Insulin resistance is the common factor among metabolic diseases that include obesity, type 2 diabetes and steatohepatitis. Hyperinsulinemia is an early indicator of insulin resistance. Although in many instances hyperinsulinemia reflects impaired insulin response, considerable data support the alternative view that hyperinsulinemia causes insulin resistance. Studies supported by this grant have pioneered the biochemical, physiological, and genetic identification of a CEACAM1-dependent signaling pathway that regulates hepatic insulin clearance. We have shown that CEACAM1 regulates peripheral insulin action by promoting hepatic insulin clearance. Using mice with liver-specific inactivation or global null mutation of Ceacam1, we have shown that impairment of insulin extraction causes chronic hyperinsulinemia and leads to insulin resistance by down-regulating insulin receptors and promoting de novo lipogenesis in liver. Based on preliminary data that underscore the central role of CEACAM1 in pathways regulating insulin action, lipid synthesis, and inflammation, we now expand our work to investigate the cause-effect relationship between hyperinsulinemia and insulin resistance in the context of diet-induced obesity. We show that loss of hepatic CEACAM1 is associated with human and rodent obesity, and is an early correlate of diet-induced obesity in mice. Thus, feeding mice a high-fat diet reduces hepatic CEACAM1 levels by >50% to cause hyperinsulinemia and insulin resistance. Conversely, Ceacam1 overexpression in liver protects mice against insulin resistance and visceral obesity. This suggests that hyperinsulinemia plays a detrimental role in the pathogenesis of diet-induced obesity and insulin resistance. We now propose to test the hypothesis that reduction in hepatic CEACAM1 underlies the causative role of hyperinsulinemia in diet-induced insulin resistance. To this end, we will in Aim 1, investigate whether preventing hyperinsulinemia curbs diet-induced insulin resistance in a model of hepatic Ceacam1 gain-of-function, and we will systematically dissect which aspect of the metabolic syndrome (insulin resistance, dyslipidemia, hepatosteatosis, and inflammation) is prevented by the sustained expression of CEACAM1.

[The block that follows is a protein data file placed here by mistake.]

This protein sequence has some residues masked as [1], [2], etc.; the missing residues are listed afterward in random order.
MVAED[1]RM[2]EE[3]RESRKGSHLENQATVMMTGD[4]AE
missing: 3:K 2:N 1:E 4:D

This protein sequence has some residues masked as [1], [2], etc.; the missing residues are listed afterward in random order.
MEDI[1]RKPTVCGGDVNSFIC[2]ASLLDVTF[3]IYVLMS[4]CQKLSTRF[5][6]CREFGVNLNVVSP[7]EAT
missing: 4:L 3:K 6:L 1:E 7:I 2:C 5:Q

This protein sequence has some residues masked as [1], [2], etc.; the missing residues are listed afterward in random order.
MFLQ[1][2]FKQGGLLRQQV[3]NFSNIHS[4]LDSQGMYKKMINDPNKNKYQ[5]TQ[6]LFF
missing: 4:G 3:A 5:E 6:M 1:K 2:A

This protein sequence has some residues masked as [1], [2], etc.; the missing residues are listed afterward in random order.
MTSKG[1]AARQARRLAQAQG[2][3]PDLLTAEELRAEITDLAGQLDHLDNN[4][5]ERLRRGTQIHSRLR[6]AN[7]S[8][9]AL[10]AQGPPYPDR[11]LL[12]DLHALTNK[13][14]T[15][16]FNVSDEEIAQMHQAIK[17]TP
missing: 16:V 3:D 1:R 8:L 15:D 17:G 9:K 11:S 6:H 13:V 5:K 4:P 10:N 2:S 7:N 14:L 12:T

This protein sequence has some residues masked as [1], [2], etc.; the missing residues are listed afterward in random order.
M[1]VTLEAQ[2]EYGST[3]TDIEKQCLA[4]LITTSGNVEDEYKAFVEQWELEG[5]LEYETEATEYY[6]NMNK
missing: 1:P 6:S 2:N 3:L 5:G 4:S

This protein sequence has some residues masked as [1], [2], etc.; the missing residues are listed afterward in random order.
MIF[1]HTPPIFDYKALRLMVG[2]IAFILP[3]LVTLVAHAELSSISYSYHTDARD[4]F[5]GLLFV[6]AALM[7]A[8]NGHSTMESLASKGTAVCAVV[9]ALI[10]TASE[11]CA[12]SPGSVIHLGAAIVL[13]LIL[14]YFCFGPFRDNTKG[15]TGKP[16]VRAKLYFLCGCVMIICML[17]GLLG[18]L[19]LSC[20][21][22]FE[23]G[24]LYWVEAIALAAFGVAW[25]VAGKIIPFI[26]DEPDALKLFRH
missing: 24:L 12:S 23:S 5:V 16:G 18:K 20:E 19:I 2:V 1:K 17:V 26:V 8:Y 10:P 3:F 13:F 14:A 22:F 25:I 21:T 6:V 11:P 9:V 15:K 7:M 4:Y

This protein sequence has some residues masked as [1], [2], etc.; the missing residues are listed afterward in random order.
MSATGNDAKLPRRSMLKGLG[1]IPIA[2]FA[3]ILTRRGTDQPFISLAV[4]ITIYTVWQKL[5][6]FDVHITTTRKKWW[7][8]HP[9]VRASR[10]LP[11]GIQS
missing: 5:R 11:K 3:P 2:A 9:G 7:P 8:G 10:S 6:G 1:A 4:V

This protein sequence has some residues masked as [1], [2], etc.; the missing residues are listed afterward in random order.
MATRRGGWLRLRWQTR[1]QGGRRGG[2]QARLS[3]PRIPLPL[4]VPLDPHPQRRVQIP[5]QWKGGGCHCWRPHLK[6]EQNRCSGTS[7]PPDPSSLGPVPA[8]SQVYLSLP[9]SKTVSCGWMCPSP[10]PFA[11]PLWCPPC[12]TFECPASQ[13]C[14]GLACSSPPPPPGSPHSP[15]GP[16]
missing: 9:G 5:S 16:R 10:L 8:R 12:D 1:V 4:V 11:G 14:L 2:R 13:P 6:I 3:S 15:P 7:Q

In Aim 2, we will investigate the mechanism by which free fatty acids acting through PPARa cause transcriptional repression of Ceacam1.
In Aim 3, we will investigate whether abolishing Ceacam1 regulation by PPARa preserves CEACAM1 expression, and protects against diet-induced insulin resistance. We will generate knock-in mice in which the PPARa response element in the Ceacam1 promoter has been mutated, and test whether this genetic manipulation confers protection against insulin resistance induced by high-fat diet. This should provide a critical test of the causative effect of hyperinsulinemia on insulin resistance, and identify CEACAM1 as a tractable drug target for the development of medications to combat altered metabolic conditions.

Public Health Relevance

Metabolic diseases, including type 2 diabetes, steatohepatitis, and obesity are a growing public health concern in the US and worldwide. Insulin resistance is a key factor in the etiology of these diseases, and it is commonly heralded by a rise in plasma insulin levels, or hyperinsulinemia. This proposal seeks to determine the cause- effect relationship between insulin resistance and hyperinsulinemia. In the current funding period, we have pioneered the biochemical, physiological, and genetic identification of CEACAM1 as a key regulator of hepatic insulin clearance and plasma insulin levels. We have shown that disturbance of this pathway causes hyperinsulinemia and insulin resistance. We now aim to test the hypothesis that reduction in hepatic CEACAM1 constitutes an early, and fully preventable mechanism of diet-induced insulin resistance. To this end, we will use cellular and transgenic animal studies. The combined results of these experiments should provide a critical test of the idea that hyperinsulinemia can be a cause of insulin resistance, as opposed to an early consequence thereof, and identify CEACAM1 as a tractable drug target for the development of medications to combat this metabolic condition.

National Institute of Health (NIH)
National Institute of Diabetes and Digestive and Kidney Diseases (NIDDK)
Research Project (R01)
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Cellular Aspects of Diabetes and Obesity Study Section (CADO)
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Silva, Corinne M
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University of Toledo
Schools of Medicine
United States
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